AngelList just raised $24 million, a round that was coincidentally co-led by Google Ventures. (Those looking to find conflicts and overlaps won't have to try hard!)
However, AngelList this week turned off its email-invitation functionality, which helped angels ask people to join their syndicate, because it seemed too spammy, Ravikant said. He said the emails would come back as digests that made the terms of investing clearer.
Computing services giant IBM said today that it will acquire the Now Factory, a privately held company based in Dublin, Ireland, that creates software used to analyze wireless network usage. Financial terms were not disclosed.
IBM said Now Factory's capabilities will be added to its MobileFirst Analytics portfolio of services that analyze business data and seek to optimize the experience customers have online.
Service providers are straining under the load of data demands as consumers try to use more video, gaming and other online data on their phones and tablets. The Now Factory adds capabilities to analyze how consumers interact with various services on their phones, and to yield faster insights on their behavior, Big Blue said.
Monday, October 27, 2014
Image copyright Rainer Plendl
Heads up, professional video makers: Robots may be coming for your jobs.
We've already seen that software can replace human beings who used to write and edit news stories. Now, Wochit, an Israeli-born startup, is trying to do the same thing with video news.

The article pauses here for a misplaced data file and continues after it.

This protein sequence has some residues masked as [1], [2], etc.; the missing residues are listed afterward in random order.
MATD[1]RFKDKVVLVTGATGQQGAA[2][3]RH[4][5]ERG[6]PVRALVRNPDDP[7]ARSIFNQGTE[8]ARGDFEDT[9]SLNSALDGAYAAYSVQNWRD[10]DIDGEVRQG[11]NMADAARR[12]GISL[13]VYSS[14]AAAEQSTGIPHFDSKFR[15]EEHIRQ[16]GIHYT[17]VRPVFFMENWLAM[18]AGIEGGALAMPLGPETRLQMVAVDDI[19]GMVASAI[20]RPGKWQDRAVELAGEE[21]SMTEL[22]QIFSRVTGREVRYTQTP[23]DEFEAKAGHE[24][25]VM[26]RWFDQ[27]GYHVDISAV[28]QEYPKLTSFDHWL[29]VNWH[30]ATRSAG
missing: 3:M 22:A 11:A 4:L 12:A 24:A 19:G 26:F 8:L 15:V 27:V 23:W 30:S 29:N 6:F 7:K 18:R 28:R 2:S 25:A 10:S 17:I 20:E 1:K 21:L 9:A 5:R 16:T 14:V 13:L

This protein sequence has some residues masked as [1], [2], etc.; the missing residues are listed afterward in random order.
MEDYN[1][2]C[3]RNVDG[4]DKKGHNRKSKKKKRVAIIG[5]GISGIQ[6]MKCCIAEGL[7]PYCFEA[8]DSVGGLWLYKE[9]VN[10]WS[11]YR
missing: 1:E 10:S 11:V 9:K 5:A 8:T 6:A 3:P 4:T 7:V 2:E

And it's quite possible that you've seen some of its work already: Wochit's stuff is running on big portals like Yahoo, and on many smaller sites, via distributors like Grab Media.
Wochit can take prewritten stories from outlets like Reuters and turn them into videos by assembling an appropriate mix of images, clips and narration. Human beings touch the video twice during production - once when a "moderator" quickly scans the clip to make sure the basic elements are in the right place, and once when someone reads the voice-over copy.
Wochit said the entire process takes an average of 10 minutes, and that lets the company make hundreds of clips a day.
The results have been getting better throughout the year. Now they're quite passable. Here's how Wochit handled a story this morning about President Obama and the Too Big to Fail banks:
No one's going to mistake this stuff for a "60 Minutes" report. But, depending on the use case, it may certainly be good enough. Wochit is aimed at Web video, where lots of people are looking for ad-friendly clips that users might also click on. But in the not-so-distant future, I can see this stuff working on conventional TV, too.
Eventually, Wochit CEO Keith McAllister said, the company wants to set up a self-service system where anyone could feed it text and get a usable video. If a brand like, um, AllThingsD wanted to add our own narration (or whatever), we could do that, too.
This is likely worrisome for some human beings who currently get paid to edit and produce news videos. But humans have been grappling with the pros and cons of automation for a long time.
And if you want to put a sunnier face on it, feel free to paraphrase my take on it when I wrote about the possibility that Narrative Science's story-writing robots might take my job: "The trick for content makers like myself is to find work that only content makers like myself can do - work where human qualities like experience, judgment and creativity get rewarded. And if we can't do that, we ought to be doing something else, anyway."
Here's a quick interview I conducted (but didn't edit) with McAllister last week: